The 25-year-old signal-caller hit some turbulence early on, but he finished the regular season as one of the league's best deep-ball passers. Love's 40 completions of 25 or more yards are tied for the second most in the NFL with Texans quarterback C.J. Stroud and trail only San Francisco 49ers quarterback Brock Purdy's 47. 

"I think as I've started some (film review), you can see where the season started to where he is now, going from 3-6 to 6-2 to close the season, there's a big difference," Cowboys defensive coordinator Dan Quinn said Monday. "What really jumped out to me is how impressive he is throwing the deep ball. He has great touch to do that. Good play-action team with Matt since the time he has been there, and that has been carried on. You can see the number of yards per catch for a lot of these receivers and tight ends. There's a lot of deep balls, a lot of explosive plays. That is one thing I was very impressed by. His ability to take shots and hit the deep ball. That's where these explosive plays live."

Only Prescott had more touchdown passes (19) than Love (18) in the last eight games of the regular season. Naturally, Green Bay won as many games in that span (6-2) as it lost in its first nine contests (3-6). 

"He started off hot, had some trials and tribulations, covered him all year," edge rusher Micah Parsons said Thursday. "I think Jordan Love has grown toward this end of the year, this back-end stretch, into the player that the Packers thought he would be at that pick they took him. A lot of people questioned why they took him. I think he had proven a lot of people wrong. One of the greatest seasons by a Packer as a starter. Jordan Love is doing exactly what he's supposed to do. It's something that we talked about in the offseason. He was like, 'I'm going to go out there and ball out.' So super happy for him."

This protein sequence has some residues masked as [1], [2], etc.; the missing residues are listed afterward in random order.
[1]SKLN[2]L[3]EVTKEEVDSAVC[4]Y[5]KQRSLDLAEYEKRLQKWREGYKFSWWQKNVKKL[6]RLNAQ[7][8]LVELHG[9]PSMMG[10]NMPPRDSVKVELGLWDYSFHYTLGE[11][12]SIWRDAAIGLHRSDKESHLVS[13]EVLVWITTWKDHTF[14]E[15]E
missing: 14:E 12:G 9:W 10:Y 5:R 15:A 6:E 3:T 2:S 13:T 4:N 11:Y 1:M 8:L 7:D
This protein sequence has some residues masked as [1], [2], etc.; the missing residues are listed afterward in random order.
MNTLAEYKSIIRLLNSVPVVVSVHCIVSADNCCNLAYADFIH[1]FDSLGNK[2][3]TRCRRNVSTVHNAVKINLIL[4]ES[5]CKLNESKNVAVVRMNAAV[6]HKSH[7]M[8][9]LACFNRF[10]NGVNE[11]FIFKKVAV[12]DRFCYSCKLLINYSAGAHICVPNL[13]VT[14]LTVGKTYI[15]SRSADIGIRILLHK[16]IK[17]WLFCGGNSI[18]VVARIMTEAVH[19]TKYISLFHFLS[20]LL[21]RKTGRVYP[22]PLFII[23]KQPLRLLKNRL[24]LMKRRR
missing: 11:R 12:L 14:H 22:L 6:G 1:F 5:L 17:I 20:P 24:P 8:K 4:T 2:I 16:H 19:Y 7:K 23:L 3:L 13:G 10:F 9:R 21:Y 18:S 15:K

Jordan Love this season

Love (2023 season)First nine gamesLast eight games 




Comp pct



Yards/Pass Att



Pass YPG






Passer Rating80.5112.7

* Sixth QB all-time with 18+ pass TD & 0 or 1 INT in final 8 games of a season

These last eight games provided the Packers with the knowledge that they have found their future at quarterback in Love. While it might seem hyperbolic to compare Love with his Packers predecessor in Rodgers, the team's all-time leader in passing touchdowns with 475, Love's closing stretch of 2023 resembled Rodgers' run toward his latest MVP award in the 2021 season. He became just the sixth quarterback all-time to throw for at least 18 touchdowns and one or zero interceptions in his final eight games of a year. Love finished 2023 with consecutive NFC Offensive Player of the Week awards in Weeks 17 and 18 at the Minnesota Vikings and against the Chicago Bears after throwing for 572 yards and five touchdowns on 78.5% (51-65)  passing. 

18+ pass TD and 0 or 1 INT in final eight games (NFL history)



Jordan Love


Aaron Rodgers*


Drew Brees


Lamar Jackson*


Cam Newton*


Tom Brady*

*Won MVP

One of the key characteristics of Love's game is his ability to maintain a strong amount of zip and arm strength on his passes while backpedaling in the pocket and throwing off of his back foot, a signature component of Rodgers' game.